The Proposed E.U. “Competitiveness Pact”

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Dr. Periklis Gogas is an invited contributor to The Business Thinker magazine. He is Assistant Professor at Democritus University of Thrace, Greece, teaching Macroeconomics, Banking and Finance

The recent public debt crises in Greece and Ireland have put forward the issue of sustainable public debt in many of the developed industrialized countries. This crisis, like the mortgage crisis of 2008 and many other crises, stems from the extensive low cost flow of credit in recent years. Debt growth seemed harmless and innocent enough in an era of optimism, rising assets’ valuations and seemingly robust economic development. Unfortunately, for different inherent reasons, these debt bubbles started to burst for Greece and Ireland and the future looks gleam for many other heavily indebted countries in Europe, North America and Asia. The European Union, acting rather sluggishly, has, finally, put in place the European Financial Stability Facility (EFSF), a mechanism for dealing with bailouts of heavily indebted EU countries that are a threat to the economic stability of the Union and the Euro. As it is common for economic policy in the European Union, member states and the corresponding institutions that are responsible for designing it, act in panic or on undisclosed agendas. The last example is the proposed by France and Germany “competitiveness pact” that includes, among many others, increasing retirement age limits even for the countries that face no pension fund problems, setting minimum corporate tax rates across-the-board within member countries and applying constitutional provisions in all member states for implementing balanced budgets. These arrangements in the “competitiveness pact” may be problematic for two reasons:

First, it is true that the Greek, US, Portuguese and Irish examples with over spending and enormous debt to GDP ratios is clearly unsustainable in the long-run and wrong. But on the other hand debt is not a priori bad (and I do not consider myself a Keynesian economist). Incorporating a balanced budget restriction to member states’ constitutions can create serious fiscal problems in the long-run in the case of adverse business cycles fluctuations as there is no financial flexibility for the government and the country as an extension to smooth out recessions. No nation in history ever achieved significant levels of growth using such a provision. Debt is an instrument of growth when used correctly and wisely within the context of a long-run growth plan or as a short-run policy for economic stimulation. There is no company or government no matter how small or big, developing or developed that has no debt. Debt is used to finance long term growth: building infrastructures and financing development. Moreover, debt can and must be used to alleviate and smooth-out intertemporally possible adverse short-run shocks to the economy stemming from oil, financial and stock market crises, adverse weather conditions etc. Even in personal finances, a balanced budget means that there is no chance to borrow money for any extraordinary situations like an adverse income swing or job-loss, not even being able to borrow money to improve future working and living standards i.e.: a student loan to finance a graduate degree, to start a new business, to buy a nicer car or house, etc.

Second, the proposed “pact for competitiveness” as proposed by Germany and France to be adopted by all EU countries in the next six months, can prove to be exactly the opposite of what its name implies. It is a pact aimed by the two countries to preserve the current status quo in competitiveness, their dominance in Europe with no possibility for other countries to compete and attract international investments. Even in countries that are far more integrated and homogeneous than EU, the local governments, such as the States in the US or the Provinces in Canada, can choose and alter their tax regimes and other macroeconomic policy variables to compete within the country. Such a “competitiveness pact” would impede competition within EU member states and make the convergence of peripheral economies’ growth paths to the core economies simply impossible. How could a small country like Greece, Ireland and Portugal compete and increase its growth rates in the effort to converge with the leading EU economies when borrowing from one hand would be impossible and on the other fiscal policies like lower taxation are constitutionally out of the question?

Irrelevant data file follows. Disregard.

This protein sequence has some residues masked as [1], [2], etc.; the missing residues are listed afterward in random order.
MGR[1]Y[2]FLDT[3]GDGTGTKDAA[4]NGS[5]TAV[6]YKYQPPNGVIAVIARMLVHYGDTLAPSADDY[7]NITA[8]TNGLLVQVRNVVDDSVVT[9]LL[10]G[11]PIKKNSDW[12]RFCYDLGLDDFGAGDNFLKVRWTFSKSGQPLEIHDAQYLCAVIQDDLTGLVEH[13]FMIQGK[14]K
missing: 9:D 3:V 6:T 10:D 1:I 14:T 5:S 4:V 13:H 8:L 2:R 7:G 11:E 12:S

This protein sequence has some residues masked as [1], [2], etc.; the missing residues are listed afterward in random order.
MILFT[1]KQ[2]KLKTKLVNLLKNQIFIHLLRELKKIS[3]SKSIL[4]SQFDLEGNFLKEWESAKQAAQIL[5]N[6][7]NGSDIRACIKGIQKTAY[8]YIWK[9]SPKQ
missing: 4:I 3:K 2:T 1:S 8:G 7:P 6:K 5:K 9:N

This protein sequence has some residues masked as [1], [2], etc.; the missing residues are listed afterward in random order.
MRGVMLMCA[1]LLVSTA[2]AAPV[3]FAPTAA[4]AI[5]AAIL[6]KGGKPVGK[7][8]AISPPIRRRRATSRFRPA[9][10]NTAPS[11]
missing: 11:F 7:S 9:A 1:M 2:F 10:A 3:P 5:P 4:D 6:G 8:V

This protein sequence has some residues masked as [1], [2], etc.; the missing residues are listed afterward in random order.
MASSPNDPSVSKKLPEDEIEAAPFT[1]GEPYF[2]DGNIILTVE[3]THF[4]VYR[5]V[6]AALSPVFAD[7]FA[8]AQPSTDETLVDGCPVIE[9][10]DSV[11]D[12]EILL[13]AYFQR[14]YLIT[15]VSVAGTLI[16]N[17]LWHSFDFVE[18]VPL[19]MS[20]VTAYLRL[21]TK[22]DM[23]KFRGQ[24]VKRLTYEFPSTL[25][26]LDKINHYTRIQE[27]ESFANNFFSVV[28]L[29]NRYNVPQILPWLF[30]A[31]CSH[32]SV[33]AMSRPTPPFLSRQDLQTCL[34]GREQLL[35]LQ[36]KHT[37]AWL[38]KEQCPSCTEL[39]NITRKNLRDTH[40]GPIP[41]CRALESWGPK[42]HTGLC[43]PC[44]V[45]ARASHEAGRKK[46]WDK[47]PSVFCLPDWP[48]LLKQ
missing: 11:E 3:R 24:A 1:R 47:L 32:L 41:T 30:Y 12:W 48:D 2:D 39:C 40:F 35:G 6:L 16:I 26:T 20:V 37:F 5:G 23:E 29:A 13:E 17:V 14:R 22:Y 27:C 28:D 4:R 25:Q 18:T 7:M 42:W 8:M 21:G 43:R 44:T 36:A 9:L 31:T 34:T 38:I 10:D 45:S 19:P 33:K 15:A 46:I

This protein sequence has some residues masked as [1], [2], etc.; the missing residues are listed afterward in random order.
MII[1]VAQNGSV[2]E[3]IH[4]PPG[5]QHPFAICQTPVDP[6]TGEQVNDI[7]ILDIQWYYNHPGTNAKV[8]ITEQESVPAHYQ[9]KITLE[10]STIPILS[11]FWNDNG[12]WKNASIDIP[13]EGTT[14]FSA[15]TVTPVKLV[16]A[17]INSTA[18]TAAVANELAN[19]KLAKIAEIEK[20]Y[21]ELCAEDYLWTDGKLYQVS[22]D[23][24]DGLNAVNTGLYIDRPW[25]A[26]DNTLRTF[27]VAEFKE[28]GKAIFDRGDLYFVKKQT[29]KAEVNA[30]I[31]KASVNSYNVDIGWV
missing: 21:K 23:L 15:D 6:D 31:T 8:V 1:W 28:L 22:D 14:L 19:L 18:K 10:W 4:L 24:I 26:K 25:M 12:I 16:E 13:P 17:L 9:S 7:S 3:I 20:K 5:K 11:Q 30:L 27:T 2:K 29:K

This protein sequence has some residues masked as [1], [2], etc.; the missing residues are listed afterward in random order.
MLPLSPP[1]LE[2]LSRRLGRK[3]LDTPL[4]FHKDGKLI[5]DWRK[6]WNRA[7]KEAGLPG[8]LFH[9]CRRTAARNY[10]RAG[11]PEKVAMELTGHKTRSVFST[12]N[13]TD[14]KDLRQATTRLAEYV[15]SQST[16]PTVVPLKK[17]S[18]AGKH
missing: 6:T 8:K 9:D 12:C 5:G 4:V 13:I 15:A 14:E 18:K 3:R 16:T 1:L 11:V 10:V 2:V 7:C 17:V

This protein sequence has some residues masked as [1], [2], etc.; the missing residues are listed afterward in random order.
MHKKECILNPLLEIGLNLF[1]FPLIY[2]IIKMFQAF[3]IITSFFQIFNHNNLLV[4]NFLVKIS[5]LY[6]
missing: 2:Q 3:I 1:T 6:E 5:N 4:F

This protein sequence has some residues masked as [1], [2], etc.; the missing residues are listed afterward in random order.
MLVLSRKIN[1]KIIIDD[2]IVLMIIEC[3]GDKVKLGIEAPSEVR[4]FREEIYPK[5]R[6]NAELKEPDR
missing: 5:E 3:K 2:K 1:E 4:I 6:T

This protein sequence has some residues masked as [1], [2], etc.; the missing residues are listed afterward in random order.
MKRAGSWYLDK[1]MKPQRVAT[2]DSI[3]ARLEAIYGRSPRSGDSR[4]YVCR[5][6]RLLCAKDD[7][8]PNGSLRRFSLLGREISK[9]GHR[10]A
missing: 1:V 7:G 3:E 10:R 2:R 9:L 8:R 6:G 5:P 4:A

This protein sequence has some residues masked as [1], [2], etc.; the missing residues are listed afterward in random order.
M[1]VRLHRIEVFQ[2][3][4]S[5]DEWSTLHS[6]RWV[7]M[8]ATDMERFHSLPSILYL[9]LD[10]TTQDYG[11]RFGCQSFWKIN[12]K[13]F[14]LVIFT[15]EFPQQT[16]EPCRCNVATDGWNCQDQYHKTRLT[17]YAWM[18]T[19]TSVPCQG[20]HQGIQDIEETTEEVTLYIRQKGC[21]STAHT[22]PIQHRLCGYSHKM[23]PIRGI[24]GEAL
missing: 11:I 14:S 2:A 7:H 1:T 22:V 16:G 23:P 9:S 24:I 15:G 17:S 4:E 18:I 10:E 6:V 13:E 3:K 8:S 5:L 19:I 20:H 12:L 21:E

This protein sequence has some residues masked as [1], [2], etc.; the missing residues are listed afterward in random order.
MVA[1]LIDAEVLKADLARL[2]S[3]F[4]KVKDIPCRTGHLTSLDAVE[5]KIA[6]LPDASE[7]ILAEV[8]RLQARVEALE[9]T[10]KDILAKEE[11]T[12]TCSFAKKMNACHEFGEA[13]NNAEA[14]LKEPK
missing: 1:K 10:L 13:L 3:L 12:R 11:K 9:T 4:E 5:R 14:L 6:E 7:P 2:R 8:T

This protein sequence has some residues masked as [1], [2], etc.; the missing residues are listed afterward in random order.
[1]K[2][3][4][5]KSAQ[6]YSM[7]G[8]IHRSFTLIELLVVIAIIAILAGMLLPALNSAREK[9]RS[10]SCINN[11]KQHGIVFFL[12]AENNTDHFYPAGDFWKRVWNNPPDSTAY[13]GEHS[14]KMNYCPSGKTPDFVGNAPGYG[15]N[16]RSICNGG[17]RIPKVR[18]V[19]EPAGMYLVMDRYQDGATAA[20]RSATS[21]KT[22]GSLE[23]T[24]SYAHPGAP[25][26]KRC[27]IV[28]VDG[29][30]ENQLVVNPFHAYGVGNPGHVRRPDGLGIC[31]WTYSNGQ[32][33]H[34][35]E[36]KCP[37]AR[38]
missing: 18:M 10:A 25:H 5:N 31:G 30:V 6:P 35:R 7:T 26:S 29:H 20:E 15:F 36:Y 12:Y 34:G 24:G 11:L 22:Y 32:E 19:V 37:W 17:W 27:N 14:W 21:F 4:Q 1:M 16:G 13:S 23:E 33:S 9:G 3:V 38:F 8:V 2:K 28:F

The implementation of economic policy for any economy is based on two pillars: monetary and fiscal policy. Monetary policy has more than ten years ago been ceded by EU’s member states to the European Central Bank with the creation of the Eurozone and the introduction of the euro. Now, constraining fiscal policy with a constitutional provision for balanced budgets will leave national governments with no instruments to implement economic policy targeted towards greater convergence, economic growth and social policies. The current growth and development gap will become permanent if not growing.

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About the Author:
Dr. Periklis Gogas is a faculty member at Democritus University of Thrace and an adjunct lecturer at the Greek Open University teaching Macroeconomics, Banking and Finance. He is also a Financial Consultant for Gerson Lehrman Group, Austin, Texas. He received his Ph.D.degree from the University of Calgary with supervisor Dr. Apostolos Serletis and worked for several years as the Financial Director of a multinational enterprise. His research interests include Macroeconomics, Financial Economics, International Economics and Complexity and Non-linear Dynamics.

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